Bloodwork: Behind the Curtain

Linwood Animal Clinic features on-site laboratory analysis for most routine bloodwork and urine analysis, which means that our doctors get results faster, and therefore that our patients get treated without the frustrating delays caused by outsourcing lab work.

Does this mean that there are flasks and beakers filled with fluorescent, bubbling chemicals? Are Linwood employees required by their job descriptions to wear white lab coats and cackle maniacally while mixing these chemicals together? Sadly no. Our laboratory hardly represents a supervillain’s lair in any way. What we have in place of this array of typical mad scientists’ fare are several high-tech and efficient machines with very complex functions governed by easy-to-use interfaces. Take, for example, the process of analyzing bloodwork for a typical elderly animal.

PCV and Total Protein

MHCTThe first and most basic blood analysis we perform is a test for the packed cell volume (PCV) and total protein of a patient’s blood. The sample is placed into tiny tubes and spun in a centrifuge, where the centrifugal force causes the heavier, solid blood cells to separate from the lighter, liquid plasma. The packed cell volume is determined by measuring the resulting separated blood by percentage of volume. So, if the spun tube is 45% plasma and 55% blood cells, then the PCV is 55%. The separated plasma can then be dropped onto a device known as a refractometer and measured for a total plasma protein value, which might indicate infection if it’s too low, or cancer if too high.

Blood Chemistries

CatalystdxTo further analyze blood by testing levels of various proteins and enzymes produced by the different organs within the body (which indicate the health of those specific organs), Linwood uses its IDEXX CatalystDx Chemistry Analyzer. Testing for each chemical individually would be a time-consuming, complicated mess, but the CatalystDx simplifies the process hugely by making it a matter of selecting the proper test kit and inserting it, along with the blood sample, into an extended arm from within the machine, then prompting the laboratory software to instruct the machine on how to run the tests. Ten minutes later, the doctor has a long list of chemistry values from which she can design a treatment plan.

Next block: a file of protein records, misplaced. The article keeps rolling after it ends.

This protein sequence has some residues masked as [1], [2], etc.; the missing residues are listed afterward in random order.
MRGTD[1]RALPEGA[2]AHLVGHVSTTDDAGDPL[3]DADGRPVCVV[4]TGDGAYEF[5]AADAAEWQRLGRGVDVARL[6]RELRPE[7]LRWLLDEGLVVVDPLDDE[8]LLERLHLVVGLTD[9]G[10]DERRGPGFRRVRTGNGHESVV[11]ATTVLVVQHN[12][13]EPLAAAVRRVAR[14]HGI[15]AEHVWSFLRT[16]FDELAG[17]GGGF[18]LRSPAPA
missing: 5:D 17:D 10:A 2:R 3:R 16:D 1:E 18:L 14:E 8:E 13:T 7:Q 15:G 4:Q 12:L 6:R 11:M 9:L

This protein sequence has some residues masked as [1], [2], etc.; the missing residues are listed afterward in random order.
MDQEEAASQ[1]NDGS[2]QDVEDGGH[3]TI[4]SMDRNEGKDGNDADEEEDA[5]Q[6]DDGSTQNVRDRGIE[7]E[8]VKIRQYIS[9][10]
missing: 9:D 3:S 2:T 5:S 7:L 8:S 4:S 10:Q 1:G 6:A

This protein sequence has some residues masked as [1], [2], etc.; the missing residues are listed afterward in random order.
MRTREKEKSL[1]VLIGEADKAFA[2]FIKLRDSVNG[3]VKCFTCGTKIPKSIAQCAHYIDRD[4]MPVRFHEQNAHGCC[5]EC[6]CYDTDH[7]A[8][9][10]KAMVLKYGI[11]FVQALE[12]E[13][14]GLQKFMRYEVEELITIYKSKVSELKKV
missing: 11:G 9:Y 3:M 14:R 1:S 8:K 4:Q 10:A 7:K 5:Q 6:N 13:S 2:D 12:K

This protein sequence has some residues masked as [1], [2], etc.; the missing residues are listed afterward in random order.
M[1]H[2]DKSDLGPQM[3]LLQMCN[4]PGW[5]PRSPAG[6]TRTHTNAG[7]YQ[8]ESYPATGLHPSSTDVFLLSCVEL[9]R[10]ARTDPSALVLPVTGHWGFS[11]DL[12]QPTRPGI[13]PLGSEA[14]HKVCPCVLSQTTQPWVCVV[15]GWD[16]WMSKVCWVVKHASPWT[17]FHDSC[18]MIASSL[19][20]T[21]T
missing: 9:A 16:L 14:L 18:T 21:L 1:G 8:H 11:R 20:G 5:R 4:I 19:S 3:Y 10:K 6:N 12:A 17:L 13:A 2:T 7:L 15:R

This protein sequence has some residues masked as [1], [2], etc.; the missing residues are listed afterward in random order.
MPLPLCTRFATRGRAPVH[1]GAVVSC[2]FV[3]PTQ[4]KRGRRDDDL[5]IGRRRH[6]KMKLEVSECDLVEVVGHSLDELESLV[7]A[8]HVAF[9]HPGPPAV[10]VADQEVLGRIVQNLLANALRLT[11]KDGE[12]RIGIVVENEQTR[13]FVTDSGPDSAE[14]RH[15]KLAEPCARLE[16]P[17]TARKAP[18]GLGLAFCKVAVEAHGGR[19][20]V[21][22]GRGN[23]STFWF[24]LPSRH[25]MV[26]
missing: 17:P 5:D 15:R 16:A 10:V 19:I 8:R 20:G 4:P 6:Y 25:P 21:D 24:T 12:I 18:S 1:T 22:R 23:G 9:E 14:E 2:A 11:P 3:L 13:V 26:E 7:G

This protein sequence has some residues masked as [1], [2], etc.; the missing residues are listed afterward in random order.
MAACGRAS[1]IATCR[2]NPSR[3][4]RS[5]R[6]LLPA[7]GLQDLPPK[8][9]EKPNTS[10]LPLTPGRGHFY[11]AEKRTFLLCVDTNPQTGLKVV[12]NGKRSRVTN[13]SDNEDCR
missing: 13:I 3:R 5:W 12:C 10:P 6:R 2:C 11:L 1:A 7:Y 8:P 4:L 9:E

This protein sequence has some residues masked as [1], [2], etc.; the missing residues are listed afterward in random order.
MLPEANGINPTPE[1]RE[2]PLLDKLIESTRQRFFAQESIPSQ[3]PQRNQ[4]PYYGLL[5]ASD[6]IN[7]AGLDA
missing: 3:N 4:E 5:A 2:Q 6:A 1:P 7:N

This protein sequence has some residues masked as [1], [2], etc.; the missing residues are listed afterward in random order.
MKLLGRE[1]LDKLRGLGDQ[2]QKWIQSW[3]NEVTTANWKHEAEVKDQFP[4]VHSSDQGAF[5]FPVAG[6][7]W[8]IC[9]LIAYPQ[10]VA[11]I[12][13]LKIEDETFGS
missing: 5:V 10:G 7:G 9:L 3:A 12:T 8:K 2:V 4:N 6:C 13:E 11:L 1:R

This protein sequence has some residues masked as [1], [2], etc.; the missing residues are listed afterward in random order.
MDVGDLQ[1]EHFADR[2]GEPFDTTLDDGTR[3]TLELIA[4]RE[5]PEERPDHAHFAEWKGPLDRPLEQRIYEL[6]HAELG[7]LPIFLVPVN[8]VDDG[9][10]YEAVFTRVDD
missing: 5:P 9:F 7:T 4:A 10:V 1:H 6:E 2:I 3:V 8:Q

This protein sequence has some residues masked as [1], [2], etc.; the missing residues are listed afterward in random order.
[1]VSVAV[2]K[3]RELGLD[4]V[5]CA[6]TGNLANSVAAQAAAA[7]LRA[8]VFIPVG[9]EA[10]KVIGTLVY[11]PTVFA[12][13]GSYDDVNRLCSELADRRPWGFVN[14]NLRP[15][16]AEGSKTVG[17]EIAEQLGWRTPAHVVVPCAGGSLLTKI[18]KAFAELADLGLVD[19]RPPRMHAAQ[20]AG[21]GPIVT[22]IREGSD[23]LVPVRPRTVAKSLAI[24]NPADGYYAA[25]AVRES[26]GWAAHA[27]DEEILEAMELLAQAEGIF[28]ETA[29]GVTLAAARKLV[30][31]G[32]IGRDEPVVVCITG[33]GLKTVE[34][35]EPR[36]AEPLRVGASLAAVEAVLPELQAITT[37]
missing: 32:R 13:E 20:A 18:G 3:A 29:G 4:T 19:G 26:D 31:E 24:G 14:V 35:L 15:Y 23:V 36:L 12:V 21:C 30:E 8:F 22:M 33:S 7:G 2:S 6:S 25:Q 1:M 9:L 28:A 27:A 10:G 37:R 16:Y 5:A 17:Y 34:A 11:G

Complete Blood Count

LaserCyteTo analyze the blood itself, the components within it, and the overall health or presence of disease in a patient, a test known as a complete blood count, or CBC, is run. A CBC tests the ratio of white blood cells to red blood cells to platelets, as well as the presence of subcomponents such as the protein hemoglobin. Like testing chemistries, the process of running a CBC is tremendously simplified through the use of an IDEXX LaserCyte Hematology Analyzer: the blood, collected in a special non-clotting tube, is placed in the machine along with three tubes full of various analytical chemicals, some data is entered into the computer controlling the LaserCyte, and the inner workings hum a mechanical arpeggio (seriously, it’s a very melodic machine) as they test the blood.

When all is said and done, it probably takes longer to read this description of what goes into a blood test than it takes to actually run one. This means, quite simply, fast and accurate results to help our doctors treat our patients in a timely and well-informed manner.

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